If you have stone floors in your home, you may be tempted to give them a deep clean to help restore their appearance after a winter of salt, sand, and snow being tracked indoors. Stone floors are beautiful and long lasting, but they need to be cleaned and treated properly to keep them looking their best. These tips will help you learn how to care for and clean your stone tile floors properly, so you can enjoy their appearance and beauty for years to come.

The Needs of Stone Floors

Whether your stone floors are marble, granite, limestone, travertine, or slate, they all have one thing in common – stone floors are made from natural material. This means that the stone is quarried from the earth, and only cut, shaped, and finished by man.

Your stone floor can have varying levels of different minerals and porosity – sometimes within one type of stone. And while some stones may require more care than others, very porous stones like certain types of limestone need more care than some very dense types of granite for example. There are some basic steps you can do to make sure that your stone tile floors stay looking great for the longest amount of time.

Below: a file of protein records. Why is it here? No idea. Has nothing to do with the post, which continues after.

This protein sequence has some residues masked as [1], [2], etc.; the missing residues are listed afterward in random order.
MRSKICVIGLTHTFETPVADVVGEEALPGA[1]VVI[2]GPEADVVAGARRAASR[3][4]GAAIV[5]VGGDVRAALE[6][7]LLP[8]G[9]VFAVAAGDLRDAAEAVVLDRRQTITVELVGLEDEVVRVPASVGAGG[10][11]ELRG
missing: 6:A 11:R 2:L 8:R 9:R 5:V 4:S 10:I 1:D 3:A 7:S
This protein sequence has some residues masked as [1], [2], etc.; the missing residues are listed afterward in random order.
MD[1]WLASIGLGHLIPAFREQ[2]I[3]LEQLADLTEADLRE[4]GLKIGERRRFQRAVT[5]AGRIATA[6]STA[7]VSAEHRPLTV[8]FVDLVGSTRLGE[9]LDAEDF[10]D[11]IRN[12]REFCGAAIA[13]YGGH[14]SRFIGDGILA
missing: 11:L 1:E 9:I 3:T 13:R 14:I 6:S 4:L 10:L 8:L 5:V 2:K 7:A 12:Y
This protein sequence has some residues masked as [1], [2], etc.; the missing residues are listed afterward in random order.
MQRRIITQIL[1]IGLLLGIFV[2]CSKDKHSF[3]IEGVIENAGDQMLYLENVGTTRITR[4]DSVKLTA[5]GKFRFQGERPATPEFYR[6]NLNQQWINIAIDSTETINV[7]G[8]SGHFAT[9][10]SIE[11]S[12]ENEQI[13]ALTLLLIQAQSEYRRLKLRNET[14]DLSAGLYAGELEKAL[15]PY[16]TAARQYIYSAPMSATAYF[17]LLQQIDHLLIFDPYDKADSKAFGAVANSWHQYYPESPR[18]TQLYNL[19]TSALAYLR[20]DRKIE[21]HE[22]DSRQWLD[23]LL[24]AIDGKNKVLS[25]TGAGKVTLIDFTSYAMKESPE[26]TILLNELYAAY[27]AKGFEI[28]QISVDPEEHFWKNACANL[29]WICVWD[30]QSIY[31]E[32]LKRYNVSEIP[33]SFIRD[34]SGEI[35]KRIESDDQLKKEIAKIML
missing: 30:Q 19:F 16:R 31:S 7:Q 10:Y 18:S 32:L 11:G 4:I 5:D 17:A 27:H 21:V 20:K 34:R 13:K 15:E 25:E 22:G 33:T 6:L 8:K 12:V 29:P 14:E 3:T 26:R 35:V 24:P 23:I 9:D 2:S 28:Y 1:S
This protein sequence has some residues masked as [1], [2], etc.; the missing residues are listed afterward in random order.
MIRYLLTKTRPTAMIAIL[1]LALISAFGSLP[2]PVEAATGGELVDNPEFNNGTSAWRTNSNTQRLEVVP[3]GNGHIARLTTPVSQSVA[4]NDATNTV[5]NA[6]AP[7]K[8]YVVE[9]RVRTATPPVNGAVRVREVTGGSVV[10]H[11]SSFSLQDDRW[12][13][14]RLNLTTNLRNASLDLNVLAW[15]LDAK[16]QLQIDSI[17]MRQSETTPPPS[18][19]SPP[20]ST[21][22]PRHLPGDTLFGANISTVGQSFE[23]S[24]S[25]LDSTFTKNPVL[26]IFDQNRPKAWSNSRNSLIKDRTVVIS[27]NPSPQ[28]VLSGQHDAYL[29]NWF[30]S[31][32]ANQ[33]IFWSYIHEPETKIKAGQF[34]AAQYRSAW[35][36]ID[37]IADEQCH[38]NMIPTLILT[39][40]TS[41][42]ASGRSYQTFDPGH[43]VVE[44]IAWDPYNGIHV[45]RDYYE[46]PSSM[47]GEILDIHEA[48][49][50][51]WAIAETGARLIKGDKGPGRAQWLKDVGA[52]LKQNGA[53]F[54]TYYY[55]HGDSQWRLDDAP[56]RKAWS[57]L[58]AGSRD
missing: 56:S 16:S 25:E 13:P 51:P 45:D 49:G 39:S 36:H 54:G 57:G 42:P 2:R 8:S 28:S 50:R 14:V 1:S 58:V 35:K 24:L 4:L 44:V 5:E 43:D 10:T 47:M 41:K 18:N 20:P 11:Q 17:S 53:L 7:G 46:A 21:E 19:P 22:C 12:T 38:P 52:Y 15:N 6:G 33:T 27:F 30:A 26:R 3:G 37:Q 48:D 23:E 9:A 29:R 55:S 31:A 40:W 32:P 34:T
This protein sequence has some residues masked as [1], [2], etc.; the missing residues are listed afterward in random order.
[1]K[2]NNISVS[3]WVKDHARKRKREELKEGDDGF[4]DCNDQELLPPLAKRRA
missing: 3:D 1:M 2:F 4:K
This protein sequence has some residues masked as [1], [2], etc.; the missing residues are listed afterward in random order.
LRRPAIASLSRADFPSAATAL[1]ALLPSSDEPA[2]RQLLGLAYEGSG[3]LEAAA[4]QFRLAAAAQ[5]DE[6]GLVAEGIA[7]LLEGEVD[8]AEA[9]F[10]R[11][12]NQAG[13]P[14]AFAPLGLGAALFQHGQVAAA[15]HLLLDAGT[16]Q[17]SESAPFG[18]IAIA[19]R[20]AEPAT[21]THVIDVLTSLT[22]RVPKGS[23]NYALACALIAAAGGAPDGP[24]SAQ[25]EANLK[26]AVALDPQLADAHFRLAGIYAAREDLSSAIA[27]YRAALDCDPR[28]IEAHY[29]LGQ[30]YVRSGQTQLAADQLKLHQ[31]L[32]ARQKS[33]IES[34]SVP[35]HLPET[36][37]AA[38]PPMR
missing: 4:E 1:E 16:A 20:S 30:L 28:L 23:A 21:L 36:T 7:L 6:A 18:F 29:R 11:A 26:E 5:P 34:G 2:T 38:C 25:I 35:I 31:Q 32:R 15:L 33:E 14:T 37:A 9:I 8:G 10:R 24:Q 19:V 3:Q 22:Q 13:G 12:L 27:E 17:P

What May Impact Your Stone?

Stone tile on a bathroom floorWhile each type of stone floor may have a few variables that may make it more susceptible to one thing or another, it’s best to stay mindful of the various things that can cause harm to your floor. By staying aware of these issues, you can help stop any potential damage before it starts, and you’ll know how best to care for and clean your floors this spring – and in the future.

Moisture and Porosity

Porus stone tile in a bathroom showerMost stones are porous, which means they can absorb moisture. While this isn’t necessarily a problem on its own, the moisture the stones absorb may contain things that can harm your floor. For example, if over the winter your boots track in salt that was used to melt ice, moisture containing that salt can be absorbed into your tile. The salt may lift some particles of the stone, causing the surface to flake. This is called spalling, and it can’t be reversed, so it’s best to prevent excess moisture from getting to your floor. Other impurities in moisture or water may stain your stone, while acidic and highly alkaline compounds in moisture may etch your stone. Etching is the removal of the weaker, softer particles on top of the stone, and it may leave a dull mark behind, particularly on polished stone floors.